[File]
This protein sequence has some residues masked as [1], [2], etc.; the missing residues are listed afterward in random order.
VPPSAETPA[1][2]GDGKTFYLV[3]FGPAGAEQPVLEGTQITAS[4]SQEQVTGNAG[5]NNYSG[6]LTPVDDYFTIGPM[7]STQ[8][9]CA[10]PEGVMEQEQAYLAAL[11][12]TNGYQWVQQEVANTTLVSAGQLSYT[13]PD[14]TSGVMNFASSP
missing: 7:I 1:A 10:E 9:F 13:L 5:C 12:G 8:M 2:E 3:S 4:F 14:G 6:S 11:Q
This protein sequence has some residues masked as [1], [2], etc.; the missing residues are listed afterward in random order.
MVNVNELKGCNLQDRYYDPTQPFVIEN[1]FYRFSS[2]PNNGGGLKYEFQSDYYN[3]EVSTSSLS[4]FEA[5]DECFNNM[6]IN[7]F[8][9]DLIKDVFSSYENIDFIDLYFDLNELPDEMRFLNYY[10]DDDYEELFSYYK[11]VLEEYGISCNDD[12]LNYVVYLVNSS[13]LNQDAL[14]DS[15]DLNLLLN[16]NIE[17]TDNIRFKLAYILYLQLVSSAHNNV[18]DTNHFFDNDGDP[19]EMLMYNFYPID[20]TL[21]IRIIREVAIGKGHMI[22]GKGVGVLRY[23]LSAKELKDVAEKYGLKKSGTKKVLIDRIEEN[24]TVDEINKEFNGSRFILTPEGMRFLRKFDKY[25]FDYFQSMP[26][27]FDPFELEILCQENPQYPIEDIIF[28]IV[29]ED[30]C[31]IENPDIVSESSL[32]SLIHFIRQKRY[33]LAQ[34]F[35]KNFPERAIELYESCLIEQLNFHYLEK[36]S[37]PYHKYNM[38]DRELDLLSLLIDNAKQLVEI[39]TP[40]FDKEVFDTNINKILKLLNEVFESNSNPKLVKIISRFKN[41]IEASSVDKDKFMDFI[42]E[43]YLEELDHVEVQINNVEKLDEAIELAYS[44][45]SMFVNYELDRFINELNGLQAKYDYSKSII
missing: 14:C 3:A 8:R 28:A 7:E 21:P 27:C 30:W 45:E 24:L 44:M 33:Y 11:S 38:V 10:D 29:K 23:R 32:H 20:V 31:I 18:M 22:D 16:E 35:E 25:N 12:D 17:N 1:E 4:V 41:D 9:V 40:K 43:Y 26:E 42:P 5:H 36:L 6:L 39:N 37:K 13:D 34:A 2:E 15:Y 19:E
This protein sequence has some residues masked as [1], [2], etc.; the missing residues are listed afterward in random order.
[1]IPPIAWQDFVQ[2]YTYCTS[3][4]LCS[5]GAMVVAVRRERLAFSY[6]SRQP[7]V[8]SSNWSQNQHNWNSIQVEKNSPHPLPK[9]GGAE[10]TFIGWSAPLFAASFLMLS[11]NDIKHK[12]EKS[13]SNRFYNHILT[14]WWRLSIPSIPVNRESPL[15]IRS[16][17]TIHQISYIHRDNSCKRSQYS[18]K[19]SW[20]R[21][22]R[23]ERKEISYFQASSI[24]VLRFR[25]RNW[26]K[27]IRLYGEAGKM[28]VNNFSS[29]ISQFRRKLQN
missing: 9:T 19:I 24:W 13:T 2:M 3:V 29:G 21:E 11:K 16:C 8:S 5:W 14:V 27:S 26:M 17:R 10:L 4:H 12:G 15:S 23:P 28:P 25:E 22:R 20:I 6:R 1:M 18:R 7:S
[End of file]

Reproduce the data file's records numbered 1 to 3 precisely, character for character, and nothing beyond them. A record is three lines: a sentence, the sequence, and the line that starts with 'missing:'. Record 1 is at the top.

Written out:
This protein sequence has some residues masked as [1], [2], etc.; the missing residues are listed afterward in random order.
VPPSAETPA[1][2]GDGKTFYLV[3]FGPAGAEQPVLEGTQITAS[4]SQEQVTGNAG[5]NNYSG[6]LTPVDDYFTIGPM[7]STQ[8][9]CA[10]PEGVMEQEQAYLAAL[11][12]TNGYQWVQQEVANTTLVSAGQLSYT[13]PD[14]TSGVMNFASSP
missing: 7:I 1:A 10:E 9:F 13:L 5:C 12:G 8:M 2:E 3:S 4:F 14:G 6:S 11:Q
This protein sequence has some residues masked as [1], [2], etc.; the missing residues are listed afterward in random order.
MVNVNELKGCNLQDRYYDPTQPFVIEN[1]FYRFSS[2]PNNGGGLKYEFQSDYYN[3]EVSTSSLS[4]FEA[5]DECFNNM[6]IN[7]F[8][9]DLIKDVFSSYENIDFIDLYFDLNELPDEMRFLNYY[10]DDDYEELFSYYK[11]VLEEYGISCNDD[12]LNYVVYLVNSS[13]LNQDAL[14]DS[15]DLNLLLN[16]NIE[17]TDNIRFKLAYILYLQLVSSAHNNV[18]DTNHFFDNDGDP[19]EMLMYNFYPID[20]TL[21]IRIIREVAIGKGHMI[22]GKGVGVLRY[23]LSAKELKDVAEKYGLKKSGTKKVLIDRIEEN[24]TVDEINKEFNGSRFILTPEGMRFLRKFDKY[25]FDYFQSMP[26][27]FDPFELEILCQENPQYPIEDIIF[28]IV[29]ED[30]C[31]IENPDIVSESSL[32]SLIHFIRQKRY[33]LAQ[34]F[35]KNFPERAIELYESCLIEQLNFHYLEK[36]S[37]PYHKYNM[38]DRELDLLSLLIDNAKQLVEI[39]TP[40]FDKEVFDTNINKILKLLNEVFESNSNPKLVKIISRFKN[41]IEASSVDKDKFMDFI[42]E[43]YLEELDHVEVQINNVEKLDEAIELAYS[44][45]SMFVNYELDRFINELNGLQAKYDYSKSII
missing: 14:C 3:A 8:R 28:A 7:E 21:P 27:C 30:W 45:E 24:L 44:M 33:Y 11:S 38:V 10:D 29:K 23:R 32:H 20:V 31:I 18:M 22:D 16:E 35:E 25:N 12:D 17:N 1:E 4:V 41:D 9:V 40:K 43:Y 26:E 42:P 5:H 36:L 6:L 39:N 37:K 13:D 34:A 2:E 15:Y 19:E
This protein sequence has some residues masked as [1], [2], etc.; the missing residues are listed afterward in random order.
[1]IPPIAWQDFVQ[2]YTYCTS[3][4]LCS[5]GAMVVAVRRERLAFSY[6]SRQP[7]V[8]SSNWSQNQHNWNSIQVEKNSPHPLPK[9]GGAE[10]TFIGWSAPLFAASFLMLS[11]NDIKHK[12]EKS[13]SNRFYNHILT[14]WWRLSIPSIPVNRESPL[15]IRS[16][17]TIHQISYIHRDNSCKRSQYS[18]K[19]SW[20]R[21][22]R[23]ERKEISYFQASSI[24]VLRFR[25]RNW[26]K[27]IRLYGEAGKM[28]VNNFSS[29]ISQFRRKLQN
missing: 9:T 19:I 24:W 13:T 2:M 3:V 29:G 21:E 11:K 16:C 8:S 5:W 14:V 27:S 26:M 17:R 10:L 4:H 12:G 15:S 23:P 28:P 25:E 22:R 20:I 6:R 1:M 18:R 7:S